We have further extended the use of axenic diploid cells for Dictyostelium genetics. We have shown that diploids can be used to demonstrate that genes (in this case one encoding Arp2) are essential. We have also shown that diploids heterozygote for essential genes appear normal, and that these heterozygotes can be segregated to give haploids with gene replacements.

We anticipate that Dictyostelium with Entamoeba Arp2, and similar replacements, will make screens for amoebicidal drugs more practical.


Cell culture

Axenic E. histolytica strain HM-1:IMSS clone 9 was maintained in LYI-S-2 medium [43], supplemented with 15% heat-inactivated adult bovine serum (Sigma-Aldrich), at 36°C. Unless otherwise stated, Dictyostelium cells were cultured axenically in HL-5 medium [44], supplemented with a cocktail of vitamins (20 μg/l biotin, 5 μg/l cyanocobalamin, 0.2 mg/l folic acid, 0.4 mg/l lipoic acid, 0.5 mg/l riboflavin, 0.6 mg/l thiamine) at 21/22°C either in petri plates or in shaken flasks. In some instances, cells were grown on SM agar plates in association with Klebsiella aerogenes. When screening for nutritionally dependant (auxotrophic) growth, either 20 μg/ml uracil or 100 μg/ml thymidine were added to the culture medium. For selections with G418 and/or blasticidin we used medium containing 10 μg/ml of the drugs. Genotypes of the cell lines used in this study are given in Table 1 and their growth conditions in Table 2.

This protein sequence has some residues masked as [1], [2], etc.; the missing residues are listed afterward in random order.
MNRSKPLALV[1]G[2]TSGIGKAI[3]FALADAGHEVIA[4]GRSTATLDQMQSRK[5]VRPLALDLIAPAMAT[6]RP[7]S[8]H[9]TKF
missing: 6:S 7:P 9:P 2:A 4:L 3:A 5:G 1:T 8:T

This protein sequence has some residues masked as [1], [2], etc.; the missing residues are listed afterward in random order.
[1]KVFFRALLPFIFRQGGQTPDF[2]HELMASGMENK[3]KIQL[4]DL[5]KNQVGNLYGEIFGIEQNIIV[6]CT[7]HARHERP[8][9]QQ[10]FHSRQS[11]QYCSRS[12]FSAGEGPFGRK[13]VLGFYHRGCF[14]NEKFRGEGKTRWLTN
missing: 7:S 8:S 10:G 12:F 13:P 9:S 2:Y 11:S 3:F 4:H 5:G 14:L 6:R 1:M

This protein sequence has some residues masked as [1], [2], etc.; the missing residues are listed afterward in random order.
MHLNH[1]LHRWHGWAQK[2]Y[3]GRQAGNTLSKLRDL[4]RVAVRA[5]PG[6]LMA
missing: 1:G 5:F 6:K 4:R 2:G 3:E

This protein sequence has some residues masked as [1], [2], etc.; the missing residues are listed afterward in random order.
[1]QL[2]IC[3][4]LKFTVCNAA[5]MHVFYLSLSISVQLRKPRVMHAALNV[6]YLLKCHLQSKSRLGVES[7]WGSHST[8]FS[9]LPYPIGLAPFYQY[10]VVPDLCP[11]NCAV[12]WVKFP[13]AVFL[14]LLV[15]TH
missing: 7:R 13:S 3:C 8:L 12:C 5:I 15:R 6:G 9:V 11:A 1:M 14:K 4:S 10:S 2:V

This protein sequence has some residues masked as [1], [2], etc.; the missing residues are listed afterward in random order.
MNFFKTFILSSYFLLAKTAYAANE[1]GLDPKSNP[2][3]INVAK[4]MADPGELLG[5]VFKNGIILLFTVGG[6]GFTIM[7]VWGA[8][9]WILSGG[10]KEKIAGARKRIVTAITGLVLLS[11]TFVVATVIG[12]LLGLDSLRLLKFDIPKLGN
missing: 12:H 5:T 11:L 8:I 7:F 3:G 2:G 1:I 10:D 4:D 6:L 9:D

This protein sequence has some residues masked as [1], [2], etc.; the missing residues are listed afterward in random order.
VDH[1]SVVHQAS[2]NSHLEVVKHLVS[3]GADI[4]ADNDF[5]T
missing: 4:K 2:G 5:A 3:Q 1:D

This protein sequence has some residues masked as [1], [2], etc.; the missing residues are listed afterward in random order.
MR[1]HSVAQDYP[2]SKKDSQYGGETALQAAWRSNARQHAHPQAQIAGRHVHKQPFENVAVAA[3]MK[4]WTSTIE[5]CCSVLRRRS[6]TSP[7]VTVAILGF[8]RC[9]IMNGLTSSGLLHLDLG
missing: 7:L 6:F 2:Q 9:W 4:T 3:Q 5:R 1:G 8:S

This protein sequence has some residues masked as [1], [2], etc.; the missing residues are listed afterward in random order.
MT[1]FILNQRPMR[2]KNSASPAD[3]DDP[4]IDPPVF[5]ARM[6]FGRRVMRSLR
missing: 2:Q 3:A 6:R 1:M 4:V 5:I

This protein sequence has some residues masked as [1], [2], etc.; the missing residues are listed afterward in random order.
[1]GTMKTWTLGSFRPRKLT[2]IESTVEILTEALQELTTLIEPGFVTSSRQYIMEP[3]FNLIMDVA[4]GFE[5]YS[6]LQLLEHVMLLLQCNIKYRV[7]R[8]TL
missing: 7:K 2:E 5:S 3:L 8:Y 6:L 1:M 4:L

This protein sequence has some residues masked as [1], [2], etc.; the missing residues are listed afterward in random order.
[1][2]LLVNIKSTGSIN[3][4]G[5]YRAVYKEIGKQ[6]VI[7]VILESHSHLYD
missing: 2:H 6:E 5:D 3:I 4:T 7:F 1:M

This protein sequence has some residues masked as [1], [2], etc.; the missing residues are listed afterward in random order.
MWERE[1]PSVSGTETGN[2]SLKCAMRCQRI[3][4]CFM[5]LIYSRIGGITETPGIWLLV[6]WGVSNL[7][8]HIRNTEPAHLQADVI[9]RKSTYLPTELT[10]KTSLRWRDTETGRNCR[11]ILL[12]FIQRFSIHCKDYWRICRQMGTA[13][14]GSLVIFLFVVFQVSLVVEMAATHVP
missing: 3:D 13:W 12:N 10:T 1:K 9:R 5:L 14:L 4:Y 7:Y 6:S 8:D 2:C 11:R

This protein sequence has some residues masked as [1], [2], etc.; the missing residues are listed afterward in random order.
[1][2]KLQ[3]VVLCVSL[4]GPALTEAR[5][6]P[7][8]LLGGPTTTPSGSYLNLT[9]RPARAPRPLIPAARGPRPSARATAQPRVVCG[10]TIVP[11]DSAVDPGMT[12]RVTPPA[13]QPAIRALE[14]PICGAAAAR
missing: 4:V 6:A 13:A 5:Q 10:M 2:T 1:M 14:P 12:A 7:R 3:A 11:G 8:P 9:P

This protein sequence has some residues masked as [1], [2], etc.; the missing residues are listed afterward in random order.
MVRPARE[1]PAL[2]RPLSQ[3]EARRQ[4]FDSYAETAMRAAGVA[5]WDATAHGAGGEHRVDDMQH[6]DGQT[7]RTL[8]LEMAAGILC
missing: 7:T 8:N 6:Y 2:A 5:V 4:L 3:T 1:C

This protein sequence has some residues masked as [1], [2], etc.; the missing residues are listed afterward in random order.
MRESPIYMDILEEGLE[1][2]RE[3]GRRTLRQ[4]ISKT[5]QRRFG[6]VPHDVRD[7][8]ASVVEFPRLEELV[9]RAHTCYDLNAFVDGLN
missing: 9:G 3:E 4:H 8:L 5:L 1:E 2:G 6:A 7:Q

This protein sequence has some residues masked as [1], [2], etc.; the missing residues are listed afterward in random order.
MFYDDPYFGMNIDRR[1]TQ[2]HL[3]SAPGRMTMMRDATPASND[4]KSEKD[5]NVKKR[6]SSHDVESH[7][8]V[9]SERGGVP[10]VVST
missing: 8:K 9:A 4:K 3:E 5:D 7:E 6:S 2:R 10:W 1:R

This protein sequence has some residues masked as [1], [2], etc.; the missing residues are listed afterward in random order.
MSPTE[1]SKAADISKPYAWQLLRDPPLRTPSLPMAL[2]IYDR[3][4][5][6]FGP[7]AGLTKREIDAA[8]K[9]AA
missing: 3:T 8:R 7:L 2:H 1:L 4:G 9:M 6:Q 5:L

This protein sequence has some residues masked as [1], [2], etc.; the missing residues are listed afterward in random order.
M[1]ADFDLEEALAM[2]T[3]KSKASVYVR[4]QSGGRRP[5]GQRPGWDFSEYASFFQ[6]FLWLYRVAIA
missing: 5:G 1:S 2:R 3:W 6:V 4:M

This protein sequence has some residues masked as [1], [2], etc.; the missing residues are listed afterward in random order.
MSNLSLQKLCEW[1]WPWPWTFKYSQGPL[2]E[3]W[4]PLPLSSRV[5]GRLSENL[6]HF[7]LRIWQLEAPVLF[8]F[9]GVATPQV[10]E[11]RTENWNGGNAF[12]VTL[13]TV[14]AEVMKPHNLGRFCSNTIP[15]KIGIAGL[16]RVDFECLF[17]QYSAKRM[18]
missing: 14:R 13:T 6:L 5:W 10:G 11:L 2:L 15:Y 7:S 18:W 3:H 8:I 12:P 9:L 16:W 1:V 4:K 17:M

DNA extraction

E. histolytica genomic DNA was isolated as previously described [45, 46], dissolved in 10 mM Tris-Cl, ImM EDTA (pH8) and passed over a Microspin S-200 HR column (Amersham Biosciences). RNA was removed by the addition of RNase A (Promega) to 0.05 mg/ml.

Dictyostelium genomic DNA was extracted as follows, cell pellets were washed three times in RLB buffer (0.32 M sucrose, 10 mM Tris-HCL, 5 mM MgCl2, 1% Triton X100), before incubation in 10 mM Tris-HCL pH 7.5, 5 mM EDTA, 0.35% SDS and 50 μg/ml proteinase K at 65°C for 30 minutes and then at 37°C for one hour. DNA was then purified using standard glassmilk protocols and eluted into water.